Six months ago my girlfriend and I went to South America. Her convincing me to go was quite a feat considering my fear of flying was no match for a trip that involved eleven plane rides. But after successive journeys from Boston, New York, Miami, and Buenos Aires, my screaming mechanism malfunctioned and for the first time in my life I was speechless. For her, this made for quite a relaxing trip to our first destination: Mendoza, Argentina. A small city close to the Chilean border, Mendoza’s outskirts consist mainly of wine country, boasting some of the best Malbec grapes in the region.
After a few days of enjoying some of the very best wine we’ve ever had, it was time to go to Valparaiso, Chile, a seaport city northwest of Santiago. Getting there would mean a bus ride through the Andes mountains, which form a partition of monolithic proportions between Argentina and Chile.
When my girlfriend and I travel together my input on planning is typically conservative and limited. Being the trusting, selfless type, I allow her to enjoy the work and spend the time planning our trajectory. In the process of boarding the bus, I asked her how long it would take to arrive in Valparaiso. Imagine my surprise when my trusted trip planner told me we’d be crammed into a bus with 40 people for the next 10 hours. “Why wasn’t I informed?” I demanded. I was then told the whole itinerary was explained in great detail months ago and the vigorous head nodding I demonstrated while staring at the baseball game on TV was all the confirmation she required.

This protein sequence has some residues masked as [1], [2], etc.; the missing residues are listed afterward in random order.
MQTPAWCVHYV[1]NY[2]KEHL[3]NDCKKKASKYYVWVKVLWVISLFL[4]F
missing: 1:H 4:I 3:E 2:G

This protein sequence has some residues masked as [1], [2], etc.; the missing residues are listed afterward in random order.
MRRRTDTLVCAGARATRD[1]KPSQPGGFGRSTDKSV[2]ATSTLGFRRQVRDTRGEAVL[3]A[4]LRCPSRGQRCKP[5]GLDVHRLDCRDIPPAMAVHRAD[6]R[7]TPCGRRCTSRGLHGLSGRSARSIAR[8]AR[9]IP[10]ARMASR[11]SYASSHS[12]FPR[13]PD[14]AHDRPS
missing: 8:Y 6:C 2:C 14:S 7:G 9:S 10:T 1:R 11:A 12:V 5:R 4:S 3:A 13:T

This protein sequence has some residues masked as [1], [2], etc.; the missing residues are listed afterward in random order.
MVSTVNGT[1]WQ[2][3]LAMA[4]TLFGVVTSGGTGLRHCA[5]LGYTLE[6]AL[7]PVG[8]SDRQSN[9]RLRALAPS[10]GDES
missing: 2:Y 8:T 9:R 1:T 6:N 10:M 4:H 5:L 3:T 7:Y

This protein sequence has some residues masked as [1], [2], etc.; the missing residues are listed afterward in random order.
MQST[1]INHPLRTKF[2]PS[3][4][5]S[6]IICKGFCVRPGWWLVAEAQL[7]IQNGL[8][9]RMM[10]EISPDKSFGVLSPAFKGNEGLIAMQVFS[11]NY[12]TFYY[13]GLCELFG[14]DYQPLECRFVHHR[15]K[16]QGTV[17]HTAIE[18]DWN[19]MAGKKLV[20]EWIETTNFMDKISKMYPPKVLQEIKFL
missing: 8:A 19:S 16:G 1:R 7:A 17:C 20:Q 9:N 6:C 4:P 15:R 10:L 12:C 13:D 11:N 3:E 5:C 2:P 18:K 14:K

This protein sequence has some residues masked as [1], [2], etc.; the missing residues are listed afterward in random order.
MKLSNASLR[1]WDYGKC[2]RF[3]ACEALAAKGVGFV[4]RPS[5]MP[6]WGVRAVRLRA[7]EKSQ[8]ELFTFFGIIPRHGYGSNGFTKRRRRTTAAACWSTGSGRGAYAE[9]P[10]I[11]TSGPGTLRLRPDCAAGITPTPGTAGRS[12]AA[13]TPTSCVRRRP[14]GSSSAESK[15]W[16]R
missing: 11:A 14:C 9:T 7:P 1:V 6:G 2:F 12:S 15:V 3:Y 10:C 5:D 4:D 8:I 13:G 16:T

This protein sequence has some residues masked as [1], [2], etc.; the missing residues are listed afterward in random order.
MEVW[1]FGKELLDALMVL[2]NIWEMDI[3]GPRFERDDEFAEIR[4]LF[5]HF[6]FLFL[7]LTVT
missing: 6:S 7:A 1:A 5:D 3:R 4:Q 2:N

So we broke out the snacks and settled into our mobile commune as it began to roll. Our seats were on the upper deck directly above the bus driver, a friendly, carefree man, or so I originally thought. As I proceeded to eat 2 days worth of snacks within 2 hours, my trip wizard surprised me yet again with another juicy piece of info. It seemed she had heard from friends that the trip we were now undertaking was a harrowing one. She couldn’t remember exactly why. I pondered that ominous comment for about 3 seconds as I unwrapped a chocolate bar.
Our gradual ascent into the Andes provided a wonderful introduction to the many visual splendors we’d later encounter, but it was obvious from viewing the vistas that we had climbed significantly above sea level. As we enjoyed our surroundings, a thought came to mind: what goes up must come down. Somehow this had an alarming ring to it.